Q&A: Nomanini Solves Airtime Accessibility Problem in SA, Kenya
AFKInsider: Please explain which companies you work with and how you got them on board.
Monadjem: We have two main targets: one is the existing pre-paid distributors, and they’re trading scratch cards; the second is the mobile networks themselves. We prefer to focus on the pre-paid distributors. They tend to have well-honed operations of the informal trade.
AFKInsider: Could you speak about the market for this device?
Monadjem: We have three layers, which are the local merchants, the in-country partner and the consumer. The wide base is the consumer that purchases the airtime. And we’re talking about the un-banked consumer — this is a consumer very based on cash and unlikely to have a bank account. If they have an account, it’s likely to be for money transfers. The primary user (of the terminal) is a merchant. These guys could have a shop in Nairobi or Lagos, or they could be street hawkers — they could exclusively be selling [anything] from mobile services to hard-boiled eggs. The third stakeholder is the in-country partner. We’re a platform for them. That terminal we’re talking about, it’s not our terminal, it’s our in-country partner’s terminal.
AFKInsider: Could you give us an example of one of your in-country partners?
Monadjem: Well, across the continent, $60 billion in airtime a year is already being traded by someone. One example is Bamba Kenya, our partners in Kenya. They are now using our system to distribute prepaid mobile airtime instead of using scratch cards. They acquire the prepaid pins that are loaded into the system and administer a cash-collection, whether that be banks, mobile money or an agent network. They’re the ones that define a product that is suitable for their country.
AFKInsider: What is the typical amount of money that a local merchant can make with the device?
Monadjem: Let’s see, at 5 percent… about 500 ZAR a month, which is about $50 a month. Something to bear in mind is that there are two reasons for an informal trader to sell prepaid mobile. The first is, of course, that it earns a profit. The second is a drawcard that attracts footfall to the point of sales and enables a merchant to increase sales of other, usually higher margin goods too. In Nairobi I heard from some informal retailers that their overall sales dropped 40 percent when they had stopped trading airtime. I think it’s important to understand that $50 sounds like very little, but the median income for an entrepreneur in the informal trade in South Africa is about $160 per month overall, so it’s a sizeable jump on a very low base.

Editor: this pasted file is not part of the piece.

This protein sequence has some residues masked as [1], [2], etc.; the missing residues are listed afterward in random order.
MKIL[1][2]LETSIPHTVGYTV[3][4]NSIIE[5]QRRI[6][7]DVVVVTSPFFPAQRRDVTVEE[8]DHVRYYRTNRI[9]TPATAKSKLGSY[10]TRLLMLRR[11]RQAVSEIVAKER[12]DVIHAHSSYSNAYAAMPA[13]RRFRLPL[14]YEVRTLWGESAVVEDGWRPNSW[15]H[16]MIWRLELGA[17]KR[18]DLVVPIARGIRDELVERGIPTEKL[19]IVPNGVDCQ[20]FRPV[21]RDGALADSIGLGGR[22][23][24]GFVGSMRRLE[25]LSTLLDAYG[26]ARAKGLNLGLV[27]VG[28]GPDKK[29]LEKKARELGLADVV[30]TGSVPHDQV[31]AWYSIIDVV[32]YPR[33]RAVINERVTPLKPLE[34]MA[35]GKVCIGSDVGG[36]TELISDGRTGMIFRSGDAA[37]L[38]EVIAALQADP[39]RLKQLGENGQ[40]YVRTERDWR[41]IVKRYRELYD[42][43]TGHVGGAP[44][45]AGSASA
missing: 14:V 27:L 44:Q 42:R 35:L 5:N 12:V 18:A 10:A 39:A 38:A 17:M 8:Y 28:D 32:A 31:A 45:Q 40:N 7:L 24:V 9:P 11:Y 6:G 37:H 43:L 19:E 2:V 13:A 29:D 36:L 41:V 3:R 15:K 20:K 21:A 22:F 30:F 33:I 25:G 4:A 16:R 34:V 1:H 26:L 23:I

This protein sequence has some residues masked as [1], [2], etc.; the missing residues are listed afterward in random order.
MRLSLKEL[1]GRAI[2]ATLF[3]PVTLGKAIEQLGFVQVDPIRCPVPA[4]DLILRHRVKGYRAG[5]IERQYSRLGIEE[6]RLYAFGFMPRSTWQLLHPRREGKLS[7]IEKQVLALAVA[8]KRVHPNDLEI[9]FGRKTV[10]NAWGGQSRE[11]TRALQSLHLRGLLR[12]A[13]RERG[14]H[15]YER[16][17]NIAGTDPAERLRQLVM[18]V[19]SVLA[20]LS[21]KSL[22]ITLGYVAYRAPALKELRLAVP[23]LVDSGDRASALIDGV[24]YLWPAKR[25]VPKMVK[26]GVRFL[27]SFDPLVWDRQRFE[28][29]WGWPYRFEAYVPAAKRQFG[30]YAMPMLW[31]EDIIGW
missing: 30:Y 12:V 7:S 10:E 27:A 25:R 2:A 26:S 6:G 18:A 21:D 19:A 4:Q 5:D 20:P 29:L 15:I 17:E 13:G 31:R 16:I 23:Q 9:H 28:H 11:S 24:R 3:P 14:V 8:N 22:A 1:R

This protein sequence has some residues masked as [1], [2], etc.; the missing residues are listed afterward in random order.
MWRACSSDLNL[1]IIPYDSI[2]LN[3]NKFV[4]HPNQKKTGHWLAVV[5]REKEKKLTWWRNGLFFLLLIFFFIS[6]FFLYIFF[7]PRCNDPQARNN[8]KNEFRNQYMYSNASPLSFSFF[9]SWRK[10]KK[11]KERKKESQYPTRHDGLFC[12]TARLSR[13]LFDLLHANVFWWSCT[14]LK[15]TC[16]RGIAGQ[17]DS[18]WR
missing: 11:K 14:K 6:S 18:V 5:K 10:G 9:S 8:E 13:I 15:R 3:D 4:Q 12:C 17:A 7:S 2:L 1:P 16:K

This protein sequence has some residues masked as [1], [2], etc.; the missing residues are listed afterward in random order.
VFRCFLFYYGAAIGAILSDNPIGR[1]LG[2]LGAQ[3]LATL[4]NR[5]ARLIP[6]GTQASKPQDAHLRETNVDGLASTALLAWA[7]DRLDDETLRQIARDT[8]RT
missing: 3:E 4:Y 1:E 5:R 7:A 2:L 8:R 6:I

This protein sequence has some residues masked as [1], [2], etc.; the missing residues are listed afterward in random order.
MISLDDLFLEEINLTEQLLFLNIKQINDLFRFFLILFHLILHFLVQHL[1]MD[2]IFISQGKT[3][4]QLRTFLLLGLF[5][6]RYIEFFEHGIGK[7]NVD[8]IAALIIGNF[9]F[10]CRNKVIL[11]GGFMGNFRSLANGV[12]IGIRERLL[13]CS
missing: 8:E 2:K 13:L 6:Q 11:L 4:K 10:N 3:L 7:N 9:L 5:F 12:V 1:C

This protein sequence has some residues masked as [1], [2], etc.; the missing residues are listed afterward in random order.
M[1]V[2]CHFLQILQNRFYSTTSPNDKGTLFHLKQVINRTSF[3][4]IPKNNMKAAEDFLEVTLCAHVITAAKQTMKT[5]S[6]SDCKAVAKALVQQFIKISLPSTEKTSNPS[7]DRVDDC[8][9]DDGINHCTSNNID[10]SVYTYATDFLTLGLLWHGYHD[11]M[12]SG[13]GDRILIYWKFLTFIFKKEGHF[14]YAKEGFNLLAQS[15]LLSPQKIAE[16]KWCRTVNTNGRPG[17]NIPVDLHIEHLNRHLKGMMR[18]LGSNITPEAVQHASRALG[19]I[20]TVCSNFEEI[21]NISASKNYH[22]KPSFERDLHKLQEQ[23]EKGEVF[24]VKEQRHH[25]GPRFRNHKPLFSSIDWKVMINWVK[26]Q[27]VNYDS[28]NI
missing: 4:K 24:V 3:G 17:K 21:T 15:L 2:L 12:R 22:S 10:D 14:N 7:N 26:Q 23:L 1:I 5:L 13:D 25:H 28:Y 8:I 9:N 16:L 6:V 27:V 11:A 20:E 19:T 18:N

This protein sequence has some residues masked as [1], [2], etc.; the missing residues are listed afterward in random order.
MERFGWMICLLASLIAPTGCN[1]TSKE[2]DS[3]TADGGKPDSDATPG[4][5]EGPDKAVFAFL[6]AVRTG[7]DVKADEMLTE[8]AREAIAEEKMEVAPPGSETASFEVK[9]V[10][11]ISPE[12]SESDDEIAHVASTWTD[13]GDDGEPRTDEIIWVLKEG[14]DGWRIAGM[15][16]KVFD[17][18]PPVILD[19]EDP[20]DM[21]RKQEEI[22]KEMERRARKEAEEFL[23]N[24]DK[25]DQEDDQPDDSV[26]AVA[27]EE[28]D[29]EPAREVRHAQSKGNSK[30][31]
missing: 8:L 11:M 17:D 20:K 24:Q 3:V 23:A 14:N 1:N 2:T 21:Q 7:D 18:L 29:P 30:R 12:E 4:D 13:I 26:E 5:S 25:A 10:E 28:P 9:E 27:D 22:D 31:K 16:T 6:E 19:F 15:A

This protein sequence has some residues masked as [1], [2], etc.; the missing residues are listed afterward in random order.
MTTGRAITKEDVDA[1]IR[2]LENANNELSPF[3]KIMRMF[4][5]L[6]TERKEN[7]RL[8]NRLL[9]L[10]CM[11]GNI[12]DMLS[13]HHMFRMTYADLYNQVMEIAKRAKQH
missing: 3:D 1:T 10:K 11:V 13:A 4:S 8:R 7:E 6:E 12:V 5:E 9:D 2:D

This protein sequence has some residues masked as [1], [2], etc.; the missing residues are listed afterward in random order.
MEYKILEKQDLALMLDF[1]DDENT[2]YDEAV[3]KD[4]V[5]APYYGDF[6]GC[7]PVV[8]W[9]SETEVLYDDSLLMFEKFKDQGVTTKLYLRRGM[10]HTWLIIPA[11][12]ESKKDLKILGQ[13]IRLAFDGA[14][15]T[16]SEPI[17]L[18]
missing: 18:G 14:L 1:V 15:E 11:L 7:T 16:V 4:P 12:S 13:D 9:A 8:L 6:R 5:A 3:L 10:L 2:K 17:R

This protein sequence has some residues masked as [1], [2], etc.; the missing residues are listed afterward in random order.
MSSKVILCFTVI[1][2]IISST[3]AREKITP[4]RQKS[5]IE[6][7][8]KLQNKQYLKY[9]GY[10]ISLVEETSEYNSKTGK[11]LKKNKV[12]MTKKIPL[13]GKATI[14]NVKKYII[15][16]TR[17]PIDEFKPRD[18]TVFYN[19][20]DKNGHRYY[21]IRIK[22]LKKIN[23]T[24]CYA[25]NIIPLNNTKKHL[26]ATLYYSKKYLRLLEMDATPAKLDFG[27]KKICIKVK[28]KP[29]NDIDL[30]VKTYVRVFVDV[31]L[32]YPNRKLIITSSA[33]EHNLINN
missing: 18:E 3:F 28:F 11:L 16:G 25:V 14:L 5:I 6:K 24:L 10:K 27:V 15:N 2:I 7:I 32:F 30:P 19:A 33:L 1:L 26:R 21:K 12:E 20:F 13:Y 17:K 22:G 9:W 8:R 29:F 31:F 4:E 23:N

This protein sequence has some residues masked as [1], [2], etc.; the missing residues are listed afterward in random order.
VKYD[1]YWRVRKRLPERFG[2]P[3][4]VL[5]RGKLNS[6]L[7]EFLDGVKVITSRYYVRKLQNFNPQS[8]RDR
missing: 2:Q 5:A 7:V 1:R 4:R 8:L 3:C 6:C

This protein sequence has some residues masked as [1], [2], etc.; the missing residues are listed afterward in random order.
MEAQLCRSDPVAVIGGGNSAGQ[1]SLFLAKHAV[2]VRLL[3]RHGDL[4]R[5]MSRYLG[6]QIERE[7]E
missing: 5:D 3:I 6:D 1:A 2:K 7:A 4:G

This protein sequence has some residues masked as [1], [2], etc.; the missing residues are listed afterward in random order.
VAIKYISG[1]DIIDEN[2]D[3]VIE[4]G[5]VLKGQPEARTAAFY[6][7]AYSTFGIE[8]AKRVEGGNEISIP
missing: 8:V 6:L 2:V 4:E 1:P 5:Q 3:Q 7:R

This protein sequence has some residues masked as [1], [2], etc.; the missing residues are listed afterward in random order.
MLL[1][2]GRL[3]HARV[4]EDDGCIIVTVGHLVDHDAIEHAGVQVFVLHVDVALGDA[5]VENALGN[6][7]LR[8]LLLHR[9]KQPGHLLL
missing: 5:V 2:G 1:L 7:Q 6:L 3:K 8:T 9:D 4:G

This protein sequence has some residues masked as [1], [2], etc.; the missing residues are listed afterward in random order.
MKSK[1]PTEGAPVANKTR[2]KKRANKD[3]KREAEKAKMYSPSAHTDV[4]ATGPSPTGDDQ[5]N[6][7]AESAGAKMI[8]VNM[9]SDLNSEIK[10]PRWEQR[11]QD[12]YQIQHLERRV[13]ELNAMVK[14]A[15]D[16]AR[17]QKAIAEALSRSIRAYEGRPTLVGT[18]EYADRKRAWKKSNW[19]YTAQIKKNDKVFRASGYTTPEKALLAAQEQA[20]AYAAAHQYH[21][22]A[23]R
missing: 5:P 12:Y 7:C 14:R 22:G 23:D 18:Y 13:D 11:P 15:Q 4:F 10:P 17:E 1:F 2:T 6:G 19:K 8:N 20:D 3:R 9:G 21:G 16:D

AFKInsider: What is your fund-raising status?
Monadjem: We’re actually pretty well funded now. There were three rounds to our fundraising. The first was the normal, you know, friends-family-and-fools type fundraising. The first investor after me was my mother, then my best friend, and people I knew from McKinsey. We did qualify for a government grant in South Africa, and it was very helpful for the startup. The second round was venture capital, and in that Esther Dyson was instrumental. She is a very recognized angel investor within the U.S. and Russia. She hadn’t done deals in Africa, and she said, ‘You have to find another investor and I will co-invest with them.’
But in SA, there isn’t that much capital for start-ups that want to do more than build an app. If you want to build an app, you can do it pretty easily, or if you want to buy a mine you need to raise 20 million dollars. But between there we didn’t find that appetite. We went to Amsterdam, London, New York and San Francisco. In Amsterdam we found eVentures Africa, which fit us perfectly, as they’re Africa focused, tech focused and media focused. All of the partners were former entrepreneurs, they understood the journey, they knew they could understand the pitfalls, they were great thought partners. The third round was a private family fund out of London. So we’re done for fundraising.
AFKInsider: What other markets do you see Nomanini spreading into?
Monadjem: We’re currently active in South Africa and Kenya. We’re starting a deployment in Zambia and we’re very close to starting deployments in Congo and DRC (Democratic Republic of Congo). We’re also looking to Jordan and Brazil, where there are different forms to purchase airtime. Scratch cards are a big form of purchasing airtime in Brazil, and in Jordan it’s printed vouchers in grocery stores. It’s quite exciting, because it’s a story of African-developed technology.